This painting was not in the show, but I saw it in London last year at the National Gallery. It is Turner's The Fighting Temeraire Tugged to Her Last Berth to be Broken Up, 1838. It shows one of the great naval ships of the Napoleonic Wars, ships that Turner loved since boyhood, being towed to drydock by a steamship to be scrapped. This painting includes one of the greatest sunsets in all of art. I've never in my life seen a sunset that looks like this (and at 50, I've seen a lot of them). It is Turner's great power as an artist that makes me believe in it even though I know better.
Hugh Honour, in his great book on Romantic art, includes these lines from PB Shelley's The Daemon of The World in his discussion of Turner:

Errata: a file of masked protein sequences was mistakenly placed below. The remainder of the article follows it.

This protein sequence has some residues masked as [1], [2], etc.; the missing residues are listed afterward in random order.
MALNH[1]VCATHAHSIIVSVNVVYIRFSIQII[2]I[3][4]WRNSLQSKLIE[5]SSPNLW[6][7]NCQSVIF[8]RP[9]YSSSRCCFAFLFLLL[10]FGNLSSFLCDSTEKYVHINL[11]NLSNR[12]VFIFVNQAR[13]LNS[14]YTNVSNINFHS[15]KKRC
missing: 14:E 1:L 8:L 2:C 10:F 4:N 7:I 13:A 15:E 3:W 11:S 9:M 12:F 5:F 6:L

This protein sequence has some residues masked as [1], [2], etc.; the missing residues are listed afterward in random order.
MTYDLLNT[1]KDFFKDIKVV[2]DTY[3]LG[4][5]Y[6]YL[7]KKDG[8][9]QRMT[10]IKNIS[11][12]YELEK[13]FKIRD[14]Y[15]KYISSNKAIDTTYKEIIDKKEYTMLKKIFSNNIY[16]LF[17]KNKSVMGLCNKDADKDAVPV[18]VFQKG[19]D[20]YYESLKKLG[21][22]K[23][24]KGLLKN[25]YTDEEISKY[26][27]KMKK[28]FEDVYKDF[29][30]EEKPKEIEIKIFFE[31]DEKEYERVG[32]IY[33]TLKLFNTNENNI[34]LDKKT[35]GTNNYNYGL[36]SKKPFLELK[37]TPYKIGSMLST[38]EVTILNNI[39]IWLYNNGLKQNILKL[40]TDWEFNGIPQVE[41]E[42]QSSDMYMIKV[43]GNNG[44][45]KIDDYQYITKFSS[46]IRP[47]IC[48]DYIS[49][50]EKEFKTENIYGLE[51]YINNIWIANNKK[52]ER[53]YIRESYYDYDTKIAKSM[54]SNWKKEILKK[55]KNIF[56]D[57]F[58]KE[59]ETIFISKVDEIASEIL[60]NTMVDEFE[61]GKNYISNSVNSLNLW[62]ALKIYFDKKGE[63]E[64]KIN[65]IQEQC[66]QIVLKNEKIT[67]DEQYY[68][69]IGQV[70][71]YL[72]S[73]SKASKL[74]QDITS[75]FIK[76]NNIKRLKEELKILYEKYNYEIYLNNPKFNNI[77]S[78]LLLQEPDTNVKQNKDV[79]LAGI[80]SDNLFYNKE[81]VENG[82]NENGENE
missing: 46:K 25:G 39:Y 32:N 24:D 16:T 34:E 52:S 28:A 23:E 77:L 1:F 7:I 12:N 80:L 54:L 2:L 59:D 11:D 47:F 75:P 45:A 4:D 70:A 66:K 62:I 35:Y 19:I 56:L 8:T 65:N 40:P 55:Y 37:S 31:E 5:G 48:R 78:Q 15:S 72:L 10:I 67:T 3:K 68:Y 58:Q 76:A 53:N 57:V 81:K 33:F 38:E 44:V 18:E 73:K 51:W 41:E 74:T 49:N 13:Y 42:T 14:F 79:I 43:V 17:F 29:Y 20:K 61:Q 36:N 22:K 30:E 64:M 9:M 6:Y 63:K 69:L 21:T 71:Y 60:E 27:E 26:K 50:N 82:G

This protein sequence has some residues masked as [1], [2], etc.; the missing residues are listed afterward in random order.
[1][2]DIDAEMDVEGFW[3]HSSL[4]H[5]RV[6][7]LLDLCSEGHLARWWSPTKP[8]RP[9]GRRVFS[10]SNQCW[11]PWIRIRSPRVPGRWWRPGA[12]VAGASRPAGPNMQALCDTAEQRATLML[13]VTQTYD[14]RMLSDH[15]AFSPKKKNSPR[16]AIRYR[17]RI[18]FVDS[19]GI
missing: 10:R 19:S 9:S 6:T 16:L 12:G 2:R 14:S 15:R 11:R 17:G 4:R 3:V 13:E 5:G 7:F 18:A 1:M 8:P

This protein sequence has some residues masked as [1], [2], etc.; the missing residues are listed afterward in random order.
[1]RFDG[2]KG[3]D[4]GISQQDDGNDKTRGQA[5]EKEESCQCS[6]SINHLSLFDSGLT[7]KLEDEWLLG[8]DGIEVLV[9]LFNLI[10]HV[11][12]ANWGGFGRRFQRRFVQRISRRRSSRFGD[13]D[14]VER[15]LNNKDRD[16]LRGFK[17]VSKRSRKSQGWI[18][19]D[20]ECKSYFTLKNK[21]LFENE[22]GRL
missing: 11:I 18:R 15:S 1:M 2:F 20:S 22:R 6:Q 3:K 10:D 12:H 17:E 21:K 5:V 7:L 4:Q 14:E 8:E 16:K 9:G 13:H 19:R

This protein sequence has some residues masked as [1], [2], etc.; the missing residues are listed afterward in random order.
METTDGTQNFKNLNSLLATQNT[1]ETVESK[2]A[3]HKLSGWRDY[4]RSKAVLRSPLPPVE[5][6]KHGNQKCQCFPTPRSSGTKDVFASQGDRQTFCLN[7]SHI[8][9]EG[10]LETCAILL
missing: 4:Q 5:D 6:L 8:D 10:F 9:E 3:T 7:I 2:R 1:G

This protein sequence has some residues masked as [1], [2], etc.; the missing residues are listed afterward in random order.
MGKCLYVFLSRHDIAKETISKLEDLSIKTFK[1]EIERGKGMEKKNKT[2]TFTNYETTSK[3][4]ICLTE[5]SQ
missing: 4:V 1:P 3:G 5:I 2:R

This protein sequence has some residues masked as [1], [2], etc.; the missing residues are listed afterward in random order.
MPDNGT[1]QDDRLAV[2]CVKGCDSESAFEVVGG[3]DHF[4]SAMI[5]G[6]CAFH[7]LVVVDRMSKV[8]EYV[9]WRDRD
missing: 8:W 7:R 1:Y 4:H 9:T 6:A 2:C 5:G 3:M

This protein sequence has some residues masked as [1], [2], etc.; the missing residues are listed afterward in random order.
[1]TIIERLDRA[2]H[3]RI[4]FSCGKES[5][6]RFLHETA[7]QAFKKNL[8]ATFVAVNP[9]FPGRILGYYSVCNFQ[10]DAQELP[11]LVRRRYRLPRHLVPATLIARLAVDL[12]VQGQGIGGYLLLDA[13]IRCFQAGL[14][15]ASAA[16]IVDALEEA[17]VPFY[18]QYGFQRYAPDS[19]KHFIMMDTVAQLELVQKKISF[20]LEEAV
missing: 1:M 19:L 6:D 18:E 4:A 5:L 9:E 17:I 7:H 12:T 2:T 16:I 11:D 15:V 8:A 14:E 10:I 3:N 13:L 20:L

If solitude hath ever led thy stepsTo the shore of the immeasurable sea,And thou hast lingered thereUntil the sun's broad orbSeemed resting on the fiery line of ocean,Thou must have marked the braided webs of goldThat without motion hangOver the sinking sphere:Thou must have marked the billowy mountain clouds,Edged with intolerable radiancy,Towering like rocks of jetAbove the burning deep:And yet there is a momentWhen the sun's highest pointPeers like a star o'er ocean's western edge,When those far clouds of feathery purple gleamLike faery lands girt by some heavenly sea:Then has thy rapt imagination soaredWhere in the midst of all exciting thingsThe temple of mightiest Daemon stands.